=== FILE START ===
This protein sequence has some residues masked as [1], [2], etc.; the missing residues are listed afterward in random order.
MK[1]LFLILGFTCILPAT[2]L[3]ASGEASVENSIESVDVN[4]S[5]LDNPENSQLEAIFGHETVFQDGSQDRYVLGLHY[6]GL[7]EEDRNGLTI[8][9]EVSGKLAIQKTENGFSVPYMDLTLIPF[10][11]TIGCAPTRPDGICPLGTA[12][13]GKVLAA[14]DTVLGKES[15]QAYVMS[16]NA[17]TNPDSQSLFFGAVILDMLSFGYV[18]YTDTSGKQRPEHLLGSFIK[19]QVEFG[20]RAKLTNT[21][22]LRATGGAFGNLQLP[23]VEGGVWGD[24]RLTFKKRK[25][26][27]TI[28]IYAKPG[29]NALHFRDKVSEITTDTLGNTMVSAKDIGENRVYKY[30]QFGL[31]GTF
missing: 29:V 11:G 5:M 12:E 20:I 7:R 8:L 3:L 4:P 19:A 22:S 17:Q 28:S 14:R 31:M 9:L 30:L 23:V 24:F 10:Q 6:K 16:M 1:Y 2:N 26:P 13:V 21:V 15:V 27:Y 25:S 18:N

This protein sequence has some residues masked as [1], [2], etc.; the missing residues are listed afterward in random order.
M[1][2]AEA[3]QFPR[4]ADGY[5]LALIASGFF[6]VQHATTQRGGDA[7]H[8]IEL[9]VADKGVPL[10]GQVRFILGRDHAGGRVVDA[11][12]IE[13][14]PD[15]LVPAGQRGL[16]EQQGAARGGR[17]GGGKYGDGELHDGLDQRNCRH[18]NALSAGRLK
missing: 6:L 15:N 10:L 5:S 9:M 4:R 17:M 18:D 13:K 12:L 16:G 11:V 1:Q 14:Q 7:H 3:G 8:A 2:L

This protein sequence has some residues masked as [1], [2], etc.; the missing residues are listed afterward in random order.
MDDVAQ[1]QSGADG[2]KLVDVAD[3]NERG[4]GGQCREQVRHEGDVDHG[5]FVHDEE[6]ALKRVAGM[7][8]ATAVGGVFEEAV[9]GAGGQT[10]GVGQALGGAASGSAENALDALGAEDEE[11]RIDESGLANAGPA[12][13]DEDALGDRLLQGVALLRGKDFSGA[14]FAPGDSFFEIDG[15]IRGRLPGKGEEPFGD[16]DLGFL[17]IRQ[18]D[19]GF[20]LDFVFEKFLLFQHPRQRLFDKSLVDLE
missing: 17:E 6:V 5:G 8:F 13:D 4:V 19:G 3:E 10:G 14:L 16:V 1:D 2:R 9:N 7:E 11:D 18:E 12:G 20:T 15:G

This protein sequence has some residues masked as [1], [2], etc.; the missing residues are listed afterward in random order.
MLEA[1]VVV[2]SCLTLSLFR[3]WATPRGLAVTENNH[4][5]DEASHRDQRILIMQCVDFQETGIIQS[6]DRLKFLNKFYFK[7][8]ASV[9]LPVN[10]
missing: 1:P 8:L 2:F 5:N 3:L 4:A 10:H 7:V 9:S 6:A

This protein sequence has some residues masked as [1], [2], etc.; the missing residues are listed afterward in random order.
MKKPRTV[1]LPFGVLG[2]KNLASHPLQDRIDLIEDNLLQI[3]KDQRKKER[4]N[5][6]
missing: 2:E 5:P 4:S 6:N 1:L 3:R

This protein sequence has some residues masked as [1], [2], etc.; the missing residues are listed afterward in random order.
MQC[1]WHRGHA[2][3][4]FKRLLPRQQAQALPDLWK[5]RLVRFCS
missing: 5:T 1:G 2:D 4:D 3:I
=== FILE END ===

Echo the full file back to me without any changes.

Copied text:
This protein sequence has some residues masked as [1], [2], etc.; the missing residues are listed afterward in random order.
MK[1]LFLILGFTCILPAT[2]L[3]ASGEASVENSIESVDVN[4]S[5]LDNPENSQLEAIFGHETVFQDGSQDRYVLGLHY[6]GL[7]EEDRNGLTI[8][9]EVSGKLAIQKTENGFSVPYMDLTLIPF[10][11]TIGCAPTRPDGICPLGTA[12][13]GKVLAA[14]DTVLGKES[15]QAYVMS[16]NA[17]TNPDSQSLFFGAVILDMLSFGYV[18]YTDTSGKQRPEHLLGSFIK[19]QVEFG[20]RAKLTNT[21][22]LRATGGAFGNLQLP[23]VEGGVWGD[24]RLTFKKRK[25][26][27]TI[28]IYAKPG[29]NALHFRDKVSEITTDTLGNTMVSAKDIGENRVYKY[30]QFGL[31]GTF
missing: 29:V 11:G 5:M 12:E 20:I 7:R 8:L 3:L 4:P 19:A 22:S 17:Q 28:S 14:R 31:M 9:L 30:L 23:V 24:F 10:Q 6:K 16:M 1:Y 2:N 26:P 13:V 21:V 15:V 27:Y 25:S 18:N

This protein sequence has some residues masked as [1], [2], etc.; the missing residues are listed afterward in random order.
M[1][2]AEA[3]QFPR[4]ADGY[5]LALIASGFF[6]VQHATTQRGGDA[7]H[8]IEL[9]VADKGVPL[10]GQVRFILGRDHAGGRVVDA[11][12]IE[13][14]PD[15]LVPAGQRGL[16]EQQGAARGGR[17]GGGKYGDGELHDGLDQRNCRH[18]NALSAGRLK
missing: 6:L 15:N 10:L 5:S 9:M 4:R 17:M 18:D 13:K 12:L 16:G 11:V 1:Q 14:Q 7:H 3:G 8:A 2:L

This protein sequence has some residues masked as [1], [2], etc.; the missing residues are listed afterward in random order.
MDDVAQ[1]QSGADG[2]KLVDVAD[3]NERG[4]GGQCREQVRHEGDVDHG[5]FVHDEE[6]ALKRVAGM[7][8]ATAVGGVFEEAV[9]GAGGQT[10]GVGQALGGAASGSAENALDALGAEDEE[11]RIDESGLANAGPA[12][13]DEDALGDRLLQGVALLRGKDFSGA[14]FAPGDSFFEIDG[15]IRGRLPGKGEEPFGD[16]DLGFL[17]IRQ[18]D[19]GF[20]LDFVFEKFLLFQHPRQRLFDKSLVDLE
missing: 17:E 6:V 5:G 8:F 13:D 4:V 19:G 3:E 10:G 14:L 16:V 1:D 2:R 9:N 7:E 11:D 18:E 12:G 20:T 15:G

This protein sequence has some residues masked as [1], [2], etc.; the missing residues are listed afterward in random order.
MLEA[1]VVV[2]SCLTLSLFR[3]WATPRGLAVTENNH[4][5]DEASHRDQRILIMQCVDFQETGIIQS[6]DRLKFLNKFYFK[7][8]ASV[9]LPVN[10]
missing: 1:P 8:L 2:F 5:N 3:L 4:A 10:H 7:V 9:S 6:A

This protein sequence has some residues masked as [1], [2], etc.; the missing residues are listed afterward in random order.
MKKPRTV[1]LPFGVLG[2]KNLASHPLQDRIDLIEDNLLQI[3]KDQRKKER[4]N[5][6]
missing: 2:E 5:P 4:S 6:N 1:L 3:R

This protein sequence has some residues masked as [1], [2], etc.; the missing residues are listed afterward in random order.
MQC[1]WHRGHA[2][3][4]FKRLLPRQQAQALPDLWK[5]RLVRFCS
missing: 5:T 1:G 2:D 4:D 3:I